An extrusion coating and laminating line for flexible packaging: liquid coating and laminating equipment for adhesive or dry-bond lamination can be added on to further expand its capabilities

A lamination station for flexible packaging

“We do not proclaim to be a company that can supply everything to everybody. We realise we can only supply to the higher end producers,” says Steve. It is in the liquid packaging and thermal lamination sectors that the company has claimed its market share. “We also have strong positions in flexible packaging and fabric coating and see our position strengthening there as converters seek out higher quality, better efficiency, increased line speeds and tec h n i c a l c a p a b i l i t y w h e n p r o c e s s i n g m ore value added products,” he added. Interesting prospect for packaging lines Whereas in China it is able to tackle a wider range of applications, its business in Southeast Asia has primarily been honed into packaging. “We see an emerging trend for high-speed flexible packaging lines up to 450 mpm in speed and wide width CPP lines in excess of 5 m,” said Steve. When asked how the company is able to compete with lower cost machinery, especially from South Korea and India, Steve says, “We cannot compete in every market. The Southeast Asian flexible packaging market has become less fragmented requiring machines with greater output and speed and this is where we are able to supply more of our high-speed extrusion coating and wide width CPP machines.”

The region also bolsters a sizeable stretch wrap m a r k e t . H e a d d s , “T h e s t r e t c h f i l m m a r k e t s e e m s to be shifting to in-line hand wrap rolls from large jumbo rolls.” T h e c o m p a n y ’s l a t e s t h i g h - s p e e d S 4 w i n d e r caters to such operations. “It has the fastest rollto-roll cycle times in the industry at 22 seconds, allowing high line speeds when making finished hand wrap rolls in-line.” Based on upstream capabilities and 95% line uptime, the company says its winder can produce up to 20,000 rolls per day.

The latest high-speed S4 winder for the stretch film market boasts a 22-second roll-to-roll cycle time and a capacity of up to 20,000 rolls/day

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Front cover feature

Meanwhile, coreless winders may soon make their way to Asia. Last year, at Chinaplas 2010, Davis-Standard signed an agreement with Noel of Italy to jointly supply coreless winders to the US market. “We have installed some of their equipment in our laboratory facilities in Fulton, NY. We have performed many trials for our existing customer base and are quite impressed with the capabilities. We see this as a large growth area in stretch film,” said Steve. Forefront of new technology One of the company’s assets is its wealth of engineering experience and talent, said Steve. And it is with this that it is able to continue to introduce new technology. At the end of last year, its order intake exceeded prerecessionary levels by a significant margin, driven mainly by developments within both the converting and extrusion business units. A recent development is a direct drive extruder. In recent tests conducted, it was shown to provide a quieter (as much as 70% at 100 rpm) and more energyefficient operation (as much as 25%), when compared to AC or DC-drive counterparts. At the heart of the system is a permanent magnet synchronous motor, which does not require a mechanical gear reducer to multiply the torque to rotate the screw. Supplied in sizes of up to 114 mm, the extruders are capable of processing a variety of resins for all extrusion applications.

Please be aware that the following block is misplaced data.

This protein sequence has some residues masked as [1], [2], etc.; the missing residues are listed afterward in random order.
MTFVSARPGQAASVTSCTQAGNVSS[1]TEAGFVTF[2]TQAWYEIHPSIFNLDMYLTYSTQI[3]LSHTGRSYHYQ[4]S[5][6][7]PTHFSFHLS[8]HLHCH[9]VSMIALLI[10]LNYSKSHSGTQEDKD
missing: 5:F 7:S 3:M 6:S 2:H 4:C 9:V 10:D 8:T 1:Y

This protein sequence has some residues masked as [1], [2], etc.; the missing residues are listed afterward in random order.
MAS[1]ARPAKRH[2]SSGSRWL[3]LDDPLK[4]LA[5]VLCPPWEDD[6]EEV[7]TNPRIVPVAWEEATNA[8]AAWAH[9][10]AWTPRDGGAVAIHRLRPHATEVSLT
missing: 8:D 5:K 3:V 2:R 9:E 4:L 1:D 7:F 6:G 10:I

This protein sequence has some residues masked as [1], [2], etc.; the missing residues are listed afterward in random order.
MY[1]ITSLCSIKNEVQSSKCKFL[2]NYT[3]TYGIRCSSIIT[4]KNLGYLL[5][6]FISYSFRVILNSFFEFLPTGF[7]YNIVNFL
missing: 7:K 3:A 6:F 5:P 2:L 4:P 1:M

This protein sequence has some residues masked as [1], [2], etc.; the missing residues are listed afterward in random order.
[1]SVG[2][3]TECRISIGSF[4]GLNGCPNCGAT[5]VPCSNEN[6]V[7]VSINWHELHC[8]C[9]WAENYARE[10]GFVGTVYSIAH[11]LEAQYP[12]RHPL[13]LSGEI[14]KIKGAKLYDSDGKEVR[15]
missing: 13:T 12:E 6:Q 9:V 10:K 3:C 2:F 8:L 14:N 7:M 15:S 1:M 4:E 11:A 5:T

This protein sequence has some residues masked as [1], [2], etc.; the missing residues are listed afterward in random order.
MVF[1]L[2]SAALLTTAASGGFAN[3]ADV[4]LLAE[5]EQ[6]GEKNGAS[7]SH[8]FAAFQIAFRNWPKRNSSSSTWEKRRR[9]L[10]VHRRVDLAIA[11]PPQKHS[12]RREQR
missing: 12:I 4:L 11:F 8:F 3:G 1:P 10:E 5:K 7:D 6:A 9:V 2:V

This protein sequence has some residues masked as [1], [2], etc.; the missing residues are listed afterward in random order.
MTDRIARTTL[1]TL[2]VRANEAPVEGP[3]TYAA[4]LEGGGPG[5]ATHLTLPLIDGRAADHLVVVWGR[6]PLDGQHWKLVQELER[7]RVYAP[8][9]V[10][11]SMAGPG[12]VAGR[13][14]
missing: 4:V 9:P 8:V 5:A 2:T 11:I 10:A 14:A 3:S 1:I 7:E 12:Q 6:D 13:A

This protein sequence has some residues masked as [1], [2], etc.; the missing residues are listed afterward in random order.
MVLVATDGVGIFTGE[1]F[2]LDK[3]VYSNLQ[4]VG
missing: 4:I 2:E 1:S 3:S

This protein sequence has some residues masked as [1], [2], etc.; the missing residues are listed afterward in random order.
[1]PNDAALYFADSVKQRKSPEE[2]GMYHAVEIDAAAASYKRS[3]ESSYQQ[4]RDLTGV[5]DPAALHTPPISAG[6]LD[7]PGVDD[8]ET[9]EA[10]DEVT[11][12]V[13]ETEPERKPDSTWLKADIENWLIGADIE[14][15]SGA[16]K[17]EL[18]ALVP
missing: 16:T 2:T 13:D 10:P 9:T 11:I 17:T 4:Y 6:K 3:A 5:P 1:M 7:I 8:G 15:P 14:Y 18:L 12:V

One of the company’s latest developments is the direct drive extruder, providing a more quiet and energy-efficient operation

Its Converting Systems has introduced a new series of Black Clawson Converting Machinery underwater, water ring and air ring pelletisers for micro, normal and macro pellets in laboratory sizes to high-capacity virgin resin plant sizes. The pelletisers allow for 5 to 25% more production than previous models. Manufactured in-house, the die plates have been redesigned and are said to have been field proven to enable higher outputs while nearly doubling the face life of the die plate. This design also enables improved process flexibility for a broad melt viscosity processing range without a die change. The technology was developed to support new markets like bio-resins as well as de-bottlenecking projects and improved scrap recovery at all levels.